This tumultuous year has proven the essential nature of nonpartisan local news. Every day we bring you news critical to staying informed and active in the community. Join us with a tax-deductible donation.
After two decades of intense debate, a controversial desalination plant that environmentalists fear will severely destroy the Huntington Beach coastline is nearing one of the final stages of approvals from regulators today.
The decision on a project that would produce 50 million daily gallons of potent water would come after a series of more recent hearings last month filled with public arguments for and against the project before the Santa Ana Regional Water Quality Control Board, the agency presiding over the Poseidon Water company’s permit proposal.
And it’s possible the water officials may require additional revisions to the proposed permit agreement with Poseidon, after water board members during meetings on the last two days of July voiced outstanding concerns about the project’s key details, environmental mitigation efforts, and a need for the facility.
Meanwhile activists are raising issues with water board members Kris Murray’s past ties to Poseidon and a few construction unions supporting the project, after she took thousands of dollars in campaign contributions from the groups for past political campaigns.
State campaign finance enforcement officials in an advice letter to the water agency said Murray’s Friday vote would be legal, because the contributions made to her campaigns happened more than 12 months before the scheduled vote.
Murray — who has in the past spoken in support of the project and desalination befroe her time on the water board — has in the past maintained she doesn’t have a predetermined position on the project, while activists want her to recuse herself, arguing there’s no way she has an open mind on the project.
Proponents during meetings on July 30 and July 31 — many of them elected officials and some Huntington Beach residents — said the project would reduce the region’s reliance on imported water, provide construction jobs, and wouldn’t be affected by droughts amid growing concerns over climate change’s impacts to water availability.
Opponents — many of them environmentalists — say details of the project are still iffy, the water isn’t needed, environmental mitigation measures promised by Poseidon aren’t adequate, and the facility could have devastating effects on local marine life sucked in with the seawater intake.
If approved, Poseidon would next need another permit approved by the state Coastal Commission.
Directors like William Ruh voiced concern over the hiking of water rates — anticipated to go up from $3 to $6 as desalinated water costs more than imported — asking on July 30, “where does a working-class family get that kind of money?”
Indeed, there’s also debate over what the plant means for Huntington Beach’s Latino neighborhoods and socioeconomically disadvantaged communities.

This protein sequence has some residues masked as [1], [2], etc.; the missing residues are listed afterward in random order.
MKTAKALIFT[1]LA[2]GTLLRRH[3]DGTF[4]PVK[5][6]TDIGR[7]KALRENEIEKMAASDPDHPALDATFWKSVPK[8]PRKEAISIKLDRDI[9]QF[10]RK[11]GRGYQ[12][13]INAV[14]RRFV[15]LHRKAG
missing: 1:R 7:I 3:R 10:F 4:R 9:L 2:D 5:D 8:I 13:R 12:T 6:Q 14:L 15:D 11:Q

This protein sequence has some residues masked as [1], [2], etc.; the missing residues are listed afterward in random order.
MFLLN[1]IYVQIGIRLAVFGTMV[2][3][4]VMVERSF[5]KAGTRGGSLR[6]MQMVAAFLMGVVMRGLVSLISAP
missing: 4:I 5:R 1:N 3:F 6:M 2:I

The Orange County Water District, which hopes to buy Poseidon’s water, says it expects the costs of imported and desalinated water to come closer together after a few years — when exactly that will happen isn’t clear.
Directors like William von Blasingame and Daniel Selmi were most vocal in their questioning of the company over the latest series of water board hearings.
Director Selmi on July 31 wondered if Poseidon’s mitigation efforts were adequate, or if it was getting too sweet a deal and receiving too much credit for minimal mitigation efforts.
Under Poseidon’s proposed permit agreement, the company would try to limit the loss of nearby marine life with fine mesh screens over the facility’s seawater intake pipe — which would suck in 106 million gallons of seawater and discharge more than 56 million daily gallons of saltier water (“brine”).
Director von Blasingame questioned why the mitigation plan agreement lacks full details.
“They have proposed an outline of an agreement, our staff has not signed it, they want to wait to see how everything else works, and then at some point you come to an agreement.”
Maloni said that’s “because it requires input from the property owner, Coastal Commission, Land Commission, Fishing Commission, Army Corps — those details are required prior to (construction and operation) … to ensure the mitigation project is fully permitted.”
The company would also work on preserving the Bolsa Chica Wetlands — one of the state’s largest remaining saltwater marshes — by dredging the inlet of Bolsa Chica to ensure water moves around the marsh effectively.
Proponents of the project, along with some Bolsa Chica conservationists, see Poseidon and its finances as key to maintaining the wetlands after years of struggling to pull together local funding for conservation efforts.
Selmi took issue with the idea of dredging to “possibly prevent the inlet from closing” and Poseidon getting “a huge amount of credit just for doing that” while other regulatory agencies would require a “fair amount more” mitigation.
Poseidon Vice President Scott Maloni warned that if the process was delayed too long, there’s a possibility that the inlet of the wetlands closes.
“Make no mistake, the ocean inlet is the lifeblood of Bolsa Chica,” Maloni said at the meeting. “nobody wins if the ocean inlet closes.”
Brandon Pho is a Voice of OC staff writer and corps member at Report for America, a GroundTruth initiative. Contact him at firstname.lastname@example.org or on Twitter @photherecord.